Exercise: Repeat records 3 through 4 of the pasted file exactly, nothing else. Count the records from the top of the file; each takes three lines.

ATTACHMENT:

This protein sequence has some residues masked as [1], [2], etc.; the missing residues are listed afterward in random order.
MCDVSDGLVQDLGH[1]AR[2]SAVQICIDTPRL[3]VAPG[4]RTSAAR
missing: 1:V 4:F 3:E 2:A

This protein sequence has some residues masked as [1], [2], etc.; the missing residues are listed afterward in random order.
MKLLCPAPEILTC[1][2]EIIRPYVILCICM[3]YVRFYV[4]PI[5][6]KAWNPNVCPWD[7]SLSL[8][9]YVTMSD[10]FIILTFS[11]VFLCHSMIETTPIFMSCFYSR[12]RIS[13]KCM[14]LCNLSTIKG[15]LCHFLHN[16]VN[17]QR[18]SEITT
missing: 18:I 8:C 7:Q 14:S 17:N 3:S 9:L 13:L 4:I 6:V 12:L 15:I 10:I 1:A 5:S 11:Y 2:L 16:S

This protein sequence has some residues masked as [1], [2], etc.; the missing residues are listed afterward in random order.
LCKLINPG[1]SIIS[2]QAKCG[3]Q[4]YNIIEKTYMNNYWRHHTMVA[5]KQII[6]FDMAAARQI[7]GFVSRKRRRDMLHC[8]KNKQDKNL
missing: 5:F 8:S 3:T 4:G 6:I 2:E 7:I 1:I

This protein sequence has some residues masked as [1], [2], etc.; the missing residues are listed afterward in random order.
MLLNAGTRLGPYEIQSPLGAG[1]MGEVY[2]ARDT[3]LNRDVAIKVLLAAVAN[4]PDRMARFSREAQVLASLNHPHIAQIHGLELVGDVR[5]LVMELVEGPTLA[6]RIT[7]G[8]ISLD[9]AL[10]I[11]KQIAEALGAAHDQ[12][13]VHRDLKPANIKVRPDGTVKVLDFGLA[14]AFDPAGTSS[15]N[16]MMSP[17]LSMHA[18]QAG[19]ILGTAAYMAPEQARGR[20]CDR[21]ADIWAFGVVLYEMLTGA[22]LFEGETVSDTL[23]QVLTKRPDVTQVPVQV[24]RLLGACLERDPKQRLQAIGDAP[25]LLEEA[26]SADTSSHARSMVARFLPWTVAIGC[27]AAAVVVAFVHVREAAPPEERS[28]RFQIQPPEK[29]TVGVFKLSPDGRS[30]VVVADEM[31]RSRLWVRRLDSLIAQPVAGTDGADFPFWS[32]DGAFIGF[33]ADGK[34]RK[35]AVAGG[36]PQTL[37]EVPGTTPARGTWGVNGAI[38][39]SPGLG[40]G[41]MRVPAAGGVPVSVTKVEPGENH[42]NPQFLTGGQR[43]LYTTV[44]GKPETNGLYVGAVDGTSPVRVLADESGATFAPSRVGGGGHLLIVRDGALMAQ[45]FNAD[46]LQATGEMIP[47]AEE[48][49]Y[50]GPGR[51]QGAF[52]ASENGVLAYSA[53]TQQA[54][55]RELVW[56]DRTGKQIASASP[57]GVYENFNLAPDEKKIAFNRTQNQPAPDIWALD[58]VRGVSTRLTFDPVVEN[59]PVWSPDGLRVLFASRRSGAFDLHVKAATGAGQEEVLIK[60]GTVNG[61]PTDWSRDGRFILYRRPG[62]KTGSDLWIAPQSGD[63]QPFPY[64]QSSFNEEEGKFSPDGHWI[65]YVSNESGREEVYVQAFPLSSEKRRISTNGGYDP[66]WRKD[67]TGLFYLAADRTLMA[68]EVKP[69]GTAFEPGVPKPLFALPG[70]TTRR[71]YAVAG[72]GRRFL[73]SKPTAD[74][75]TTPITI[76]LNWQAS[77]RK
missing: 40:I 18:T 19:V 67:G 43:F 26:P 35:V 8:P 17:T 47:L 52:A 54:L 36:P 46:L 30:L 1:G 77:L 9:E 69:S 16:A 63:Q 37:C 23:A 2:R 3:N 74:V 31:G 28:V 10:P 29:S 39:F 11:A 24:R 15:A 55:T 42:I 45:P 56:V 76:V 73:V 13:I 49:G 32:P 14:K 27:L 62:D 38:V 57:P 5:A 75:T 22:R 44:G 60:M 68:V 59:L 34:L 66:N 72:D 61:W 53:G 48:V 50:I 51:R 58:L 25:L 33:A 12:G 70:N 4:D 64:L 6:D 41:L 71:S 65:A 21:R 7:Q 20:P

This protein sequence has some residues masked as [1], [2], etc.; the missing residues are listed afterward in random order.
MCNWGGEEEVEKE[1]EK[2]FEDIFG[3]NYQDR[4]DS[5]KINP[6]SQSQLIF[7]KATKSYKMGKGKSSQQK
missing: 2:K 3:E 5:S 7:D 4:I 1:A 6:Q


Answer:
This protein sequence has some residues masked as [1], [2], etc.; the missing residues are listed afterward in random order.
LCKLINPG[1]SIIS[2]QAKCG[3]Q[4]YNIIEKTYMNNYWRHHTMVA[5]KQII[6]FDMAAARQI[7]GFVSRKRRRDMLHC[8]KNKQDKNL
missing: 5:F 8:S 3:T 4:G 6:I 2:E 7:I 1:I

This protein sequence has some residues masked as [1], [2], etc.; the missing residues are listed afterward in random order.
MLLNAGTRLGPYEIQSPLGAG[1]MGEVY[2]ARDT[3]LNRDVAIKVLLAAVAN[4]PDRMARFSREAQVLASLNHPHIAQIHGLELVGDVR[5]LVMELVEGPTLA[6]RIT[7]G[8]ISLD[9]AL[10]I[11]KQIAEALGAAHDQ[12][13]VHRDLKPANIKVRPDGTVKVLDFGLA[14]AFDPAGTSS[15]N[16]MMSP[17]LSMHA[18]QAG[19]ILGTAAYMAPEQARGR[20]CDR[21]ADIWAFGVVLYEMLTGA[22]LFEGETVSDTL[23]QVLTKRPDVTQVPVQV[24]RLLGACLERDPKQRLQAIGDAP[25]LLEEA[26]SADTSSHARSMVARFLPWTVAIGC[27]AAAVVVAFVHVREAAPPEERS[28]RFQIQPPEK[29]TVGVFKLSPDGRS[30]VVVADEM[31]RSRLWVRRLDSLIAQPVAGTDGADFPFWS[32]DGAFIGF[33]ADGK[34]RK[35]AVAGG[36]PQTL[37]EVPGTTPARGTWGVNGAI[38][39]SPGLG[40]G[41]MRVPAAGGVPVSVTKVEPGENH[42]NPQFLTGGQR[43]LYTTV[44]GKPETNGLYVGAVDGTSPVRVLADESGATFAPSRVGGGGHLLIVRDGALMAQ[45]FNAD[46]LQATGEMIP[47]AEE[48][49]Y[50]GPGR[51]QGAF[52]ASENGVLAYSA[53]TQQA[54][55]RELVW[56]DRTGKQIASASP[57]GVYENFNLAPDEKKIAFNRTQNQPAPDIWALD[58]VRGVSTRLTFDPVVEN[59]PVWSPDGLRVLFASRRSGAFDLHVKAATGAGQEEVLIK[60]GTVNG[61]PTDWSRDGRFILYRRPG[62]KTGSDLWIAPQSGD[63]QPFPY[64]QSSFNEEEGKFSPDGHWI[65]YVSNESGREEVYVQAFPLSSEKRRISTNGGYDP[66]WRKD[67]TGLFYLAADRTLMA[68]EVKP[69]GTAFEPGVPKPLFALPG[70]TTRR[71]YAVAG[72]GRRFL[73]SKPTAD[74][75]TTPITI[76]LNWQAS[77]RK
missing: 40:I 18:T 19:V 67:G 43:F 26:P 35:V 8:P 17:T 47:L 52:A 54:L 36:P 46:L 30:L 1:G 77:L 9:E 69:S 16:A 63:Q 37:C 23:A 2:R 3:N 74:V 31:G 28:V 10:P 29:S 39:F 11:A 24:R 15:A 55:T 42:I 45:P 56:V 76:V 73:V 13:I 49:G 32:P 14:K 27:L 62:D 38:V 57:P 5:A 75:T 22:R 44:G 60:M 68:V 59:L 34:L 66:N 72:D 61:W 53:G 48:V 50:I 51:R 58:L 25:L 33:A 12:G 70:N 4:D 64:L 6:D 41:L 71:S 65:A 21:R 7:Q 20:P